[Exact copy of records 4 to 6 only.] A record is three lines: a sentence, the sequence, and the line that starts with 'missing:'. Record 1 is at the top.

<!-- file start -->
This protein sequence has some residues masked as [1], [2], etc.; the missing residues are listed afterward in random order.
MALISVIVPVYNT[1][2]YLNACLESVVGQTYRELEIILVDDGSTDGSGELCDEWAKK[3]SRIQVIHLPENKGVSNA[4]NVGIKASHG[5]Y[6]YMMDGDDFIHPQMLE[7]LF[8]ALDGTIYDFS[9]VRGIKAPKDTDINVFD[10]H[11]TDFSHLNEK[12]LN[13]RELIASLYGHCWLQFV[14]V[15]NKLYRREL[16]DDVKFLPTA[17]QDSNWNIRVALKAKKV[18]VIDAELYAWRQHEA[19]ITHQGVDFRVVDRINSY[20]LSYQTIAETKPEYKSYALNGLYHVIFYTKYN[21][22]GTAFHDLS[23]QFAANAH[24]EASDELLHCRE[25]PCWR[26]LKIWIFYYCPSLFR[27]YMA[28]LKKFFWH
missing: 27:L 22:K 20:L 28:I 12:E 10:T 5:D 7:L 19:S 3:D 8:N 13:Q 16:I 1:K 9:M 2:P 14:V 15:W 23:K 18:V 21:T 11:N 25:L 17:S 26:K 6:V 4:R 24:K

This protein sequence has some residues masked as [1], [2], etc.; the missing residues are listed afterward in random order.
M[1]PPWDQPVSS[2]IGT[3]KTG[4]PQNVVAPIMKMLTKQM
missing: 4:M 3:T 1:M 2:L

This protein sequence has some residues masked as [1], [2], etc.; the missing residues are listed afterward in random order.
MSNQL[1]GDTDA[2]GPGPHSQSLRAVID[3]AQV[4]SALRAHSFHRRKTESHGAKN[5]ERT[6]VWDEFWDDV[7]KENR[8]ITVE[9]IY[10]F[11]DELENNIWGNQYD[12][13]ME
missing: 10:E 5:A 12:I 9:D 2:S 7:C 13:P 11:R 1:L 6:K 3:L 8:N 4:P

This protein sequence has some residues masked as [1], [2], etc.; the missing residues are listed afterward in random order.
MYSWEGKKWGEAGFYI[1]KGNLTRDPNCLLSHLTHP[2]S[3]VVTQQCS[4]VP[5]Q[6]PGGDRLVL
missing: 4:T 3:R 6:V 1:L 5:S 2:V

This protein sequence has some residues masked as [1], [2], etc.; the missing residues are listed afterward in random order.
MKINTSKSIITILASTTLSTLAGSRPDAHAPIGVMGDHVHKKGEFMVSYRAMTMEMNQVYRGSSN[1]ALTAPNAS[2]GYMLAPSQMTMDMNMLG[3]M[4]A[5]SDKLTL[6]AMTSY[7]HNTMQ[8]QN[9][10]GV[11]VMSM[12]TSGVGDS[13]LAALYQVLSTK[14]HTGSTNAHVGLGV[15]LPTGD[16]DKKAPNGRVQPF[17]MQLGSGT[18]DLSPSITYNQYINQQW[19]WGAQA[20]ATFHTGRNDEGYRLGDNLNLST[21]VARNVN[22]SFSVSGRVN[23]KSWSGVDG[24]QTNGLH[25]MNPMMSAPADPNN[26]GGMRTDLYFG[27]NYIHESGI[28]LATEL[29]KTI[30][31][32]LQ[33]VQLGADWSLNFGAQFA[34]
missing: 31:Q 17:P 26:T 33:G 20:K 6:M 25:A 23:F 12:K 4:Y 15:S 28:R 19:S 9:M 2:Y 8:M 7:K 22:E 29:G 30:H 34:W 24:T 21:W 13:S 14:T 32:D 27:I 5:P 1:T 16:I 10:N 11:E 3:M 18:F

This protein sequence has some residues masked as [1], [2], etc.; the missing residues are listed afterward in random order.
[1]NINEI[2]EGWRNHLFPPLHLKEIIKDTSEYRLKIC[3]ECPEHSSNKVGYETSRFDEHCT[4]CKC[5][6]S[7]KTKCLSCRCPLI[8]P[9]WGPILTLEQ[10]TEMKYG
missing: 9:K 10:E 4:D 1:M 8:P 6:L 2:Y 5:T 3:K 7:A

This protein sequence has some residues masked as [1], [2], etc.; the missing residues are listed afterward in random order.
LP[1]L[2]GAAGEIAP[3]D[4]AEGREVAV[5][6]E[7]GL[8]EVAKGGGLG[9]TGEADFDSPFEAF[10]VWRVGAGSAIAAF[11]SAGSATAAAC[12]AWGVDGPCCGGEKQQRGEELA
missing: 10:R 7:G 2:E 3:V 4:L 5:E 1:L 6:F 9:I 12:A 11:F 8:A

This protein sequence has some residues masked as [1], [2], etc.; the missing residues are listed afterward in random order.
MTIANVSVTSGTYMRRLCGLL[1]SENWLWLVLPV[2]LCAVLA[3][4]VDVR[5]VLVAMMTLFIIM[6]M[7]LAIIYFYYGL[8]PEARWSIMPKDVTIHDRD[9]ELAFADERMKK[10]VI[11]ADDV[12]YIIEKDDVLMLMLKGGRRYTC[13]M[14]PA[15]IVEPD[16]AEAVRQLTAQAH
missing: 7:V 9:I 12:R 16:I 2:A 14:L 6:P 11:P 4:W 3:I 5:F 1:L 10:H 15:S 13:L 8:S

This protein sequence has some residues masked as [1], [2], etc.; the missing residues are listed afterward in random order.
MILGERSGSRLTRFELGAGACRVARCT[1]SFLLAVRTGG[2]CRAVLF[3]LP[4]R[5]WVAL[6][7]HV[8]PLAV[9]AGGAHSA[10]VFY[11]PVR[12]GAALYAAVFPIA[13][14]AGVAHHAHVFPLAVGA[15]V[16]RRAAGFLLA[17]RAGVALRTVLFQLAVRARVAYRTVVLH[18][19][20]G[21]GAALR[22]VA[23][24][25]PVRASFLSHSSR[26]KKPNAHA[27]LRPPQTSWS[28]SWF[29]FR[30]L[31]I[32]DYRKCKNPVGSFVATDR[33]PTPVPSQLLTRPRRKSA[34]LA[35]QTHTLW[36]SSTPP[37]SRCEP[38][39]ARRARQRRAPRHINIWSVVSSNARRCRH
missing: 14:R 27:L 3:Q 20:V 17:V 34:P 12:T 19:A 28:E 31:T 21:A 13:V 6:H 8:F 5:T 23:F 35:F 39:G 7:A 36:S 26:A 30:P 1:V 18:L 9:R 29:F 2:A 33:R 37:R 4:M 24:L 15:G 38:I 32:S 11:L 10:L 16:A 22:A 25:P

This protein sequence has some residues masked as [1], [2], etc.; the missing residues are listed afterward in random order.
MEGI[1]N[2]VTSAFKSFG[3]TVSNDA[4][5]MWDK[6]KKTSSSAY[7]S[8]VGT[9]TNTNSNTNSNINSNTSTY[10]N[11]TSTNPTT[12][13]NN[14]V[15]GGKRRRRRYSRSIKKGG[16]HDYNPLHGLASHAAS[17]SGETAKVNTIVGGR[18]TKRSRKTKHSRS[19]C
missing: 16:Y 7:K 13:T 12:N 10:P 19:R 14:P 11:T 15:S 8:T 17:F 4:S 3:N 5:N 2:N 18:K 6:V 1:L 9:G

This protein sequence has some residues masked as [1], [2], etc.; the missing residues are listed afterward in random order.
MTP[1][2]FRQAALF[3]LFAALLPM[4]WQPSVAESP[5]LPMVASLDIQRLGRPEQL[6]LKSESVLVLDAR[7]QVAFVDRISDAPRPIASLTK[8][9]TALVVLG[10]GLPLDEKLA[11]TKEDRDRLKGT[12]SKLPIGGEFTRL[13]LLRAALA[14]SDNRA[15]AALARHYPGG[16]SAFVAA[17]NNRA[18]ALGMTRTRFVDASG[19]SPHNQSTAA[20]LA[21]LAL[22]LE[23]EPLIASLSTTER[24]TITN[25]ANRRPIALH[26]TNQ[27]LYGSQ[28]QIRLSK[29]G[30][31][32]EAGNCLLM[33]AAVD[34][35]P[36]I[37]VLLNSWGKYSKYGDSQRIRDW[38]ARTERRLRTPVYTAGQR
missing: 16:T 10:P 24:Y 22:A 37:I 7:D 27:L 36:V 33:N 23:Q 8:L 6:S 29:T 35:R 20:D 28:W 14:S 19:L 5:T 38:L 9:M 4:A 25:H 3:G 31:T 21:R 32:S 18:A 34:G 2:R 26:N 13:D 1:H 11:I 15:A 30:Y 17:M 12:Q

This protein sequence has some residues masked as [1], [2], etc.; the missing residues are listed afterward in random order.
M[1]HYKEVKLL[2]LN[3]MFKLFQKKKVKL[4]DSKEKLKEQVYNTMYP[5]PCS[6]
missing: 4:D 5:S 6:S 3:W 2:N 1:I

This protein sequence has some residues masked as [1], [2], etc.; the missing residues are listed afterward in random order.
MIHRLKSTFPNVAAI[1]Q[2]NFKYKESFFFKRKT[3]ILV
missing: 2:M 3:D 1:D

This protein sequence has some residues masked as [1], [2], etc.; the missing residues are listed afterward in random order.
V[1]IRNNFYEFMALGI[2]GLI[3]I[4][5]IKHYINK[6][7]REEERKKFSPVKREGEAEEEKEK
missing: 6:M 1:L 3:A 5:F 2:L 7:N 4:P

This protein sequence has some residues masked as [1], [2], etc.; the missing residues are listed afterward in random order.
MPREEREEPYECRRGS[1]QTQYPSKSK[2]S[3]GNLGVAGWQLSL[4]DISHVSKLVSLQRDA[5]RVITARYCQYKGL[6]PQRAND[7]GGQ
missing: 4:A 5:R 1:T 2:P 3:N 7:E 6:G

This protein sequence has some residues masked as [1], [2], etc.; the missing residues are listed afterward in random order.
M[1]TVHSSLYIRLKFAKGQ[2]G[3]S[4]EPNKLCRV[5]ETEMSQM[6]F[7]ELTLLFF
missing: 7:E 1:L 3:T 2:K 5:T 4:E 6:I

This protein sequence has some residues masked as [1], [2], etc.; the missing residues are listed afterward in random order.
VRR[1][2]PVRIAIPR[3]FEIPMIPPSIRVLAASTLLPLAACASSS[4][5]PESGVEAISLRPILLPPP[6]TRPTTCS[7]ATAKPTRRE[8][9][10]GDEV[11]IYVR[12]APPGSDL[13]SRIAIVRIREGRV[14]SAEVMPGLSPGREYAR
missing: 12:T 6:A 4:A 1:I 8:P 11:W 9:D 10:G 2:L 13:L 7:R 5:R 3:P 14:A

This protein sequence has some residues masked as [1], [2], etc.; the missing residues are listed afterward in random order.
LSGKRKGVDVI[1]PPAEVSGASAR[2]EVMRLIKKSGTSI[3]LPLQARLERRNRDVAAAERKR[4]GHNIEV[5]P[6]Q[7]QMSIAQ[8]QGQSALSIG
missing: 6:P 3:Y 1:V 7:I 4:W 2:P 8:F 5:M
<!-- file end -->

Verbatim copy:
This protein sequence has some residues masked as [1], [2], etc.; the missing residues are listed afterward in random order.
MYSWEGKKWGEAGFYI[1]KGNLTRDPNCLLSHLTHP[2]S[3]VVTQQCS[4]VP[5]Q[6]PGGDRLVL
missing: 4:T 3:R 6:V 1:L 5:S 2:V

This protein sequence has some residues masked as [1], [2], etc.; the missing residues are listed afterward in random order.
MKINTSKSIITILASTTLSTLAGSRPDAHAPIGVMGDHVHKKGEFMVSYRAMTMEMNQVYRGSSN[1]ALTAPNAS[2]GYMLAPSQMTMDMNMLG[3]M[4]A[5]SDKLTL[6]AMTSY[7]HNTMQ[8]QN[9][10]GV[11]VMSM[12]TSGVGDS[13]LAALYQVLSTK[14]HTGSTNAHVGLGV[15]LPTGD[16]DKKAPNGRVQPF[17]MQLGSGT[18]DLSPSITYNQYINQQW[19]WGAQA[20]ATFHTGRNDEGYRLGDNLNLST[21]VARNVN[22]SFSVSGRVN[23]KSWSGVDG[24]QTNGLH[25]MNPMMSAPADPNN[26]GGMRTDLYFG[27]NYIHESGI[28]LATEL[29]KTI[30][31][32]LQ[33]VQLGADWSLNFGAQFA[34]
missing: 31:Q 17:P 26:T 33:G 20:K 6:M 25:A 23:F 12:K 4:Y 15:S 28:R 19:S 9:M 2:Y 8:M 7:K 22:E 29:G 30:H 34:W 24:T 21:W 13:S 14:T 32:D 27:I 5:P 1:T 16:I 10:N 11:E 3:M 18:F

This protein sequence has some residues masked as [1], [2], etc.; the missing residues are listed afterward in random order.
[1]NINEI[2]EGWRNHLFPPLHLKEIIKDTSEYRLKIC[3]ECPEHSSNKVGYETSRFDEHCT[4]CKC[5][6]S[7]KTKCLSCRCPLI[8]P[9]WGPILTLEQ[10]TEMKYG
missing: 9:K 10:E 4:D 1:M 8:P 6:L 2:Y 5:T 3:K 7:A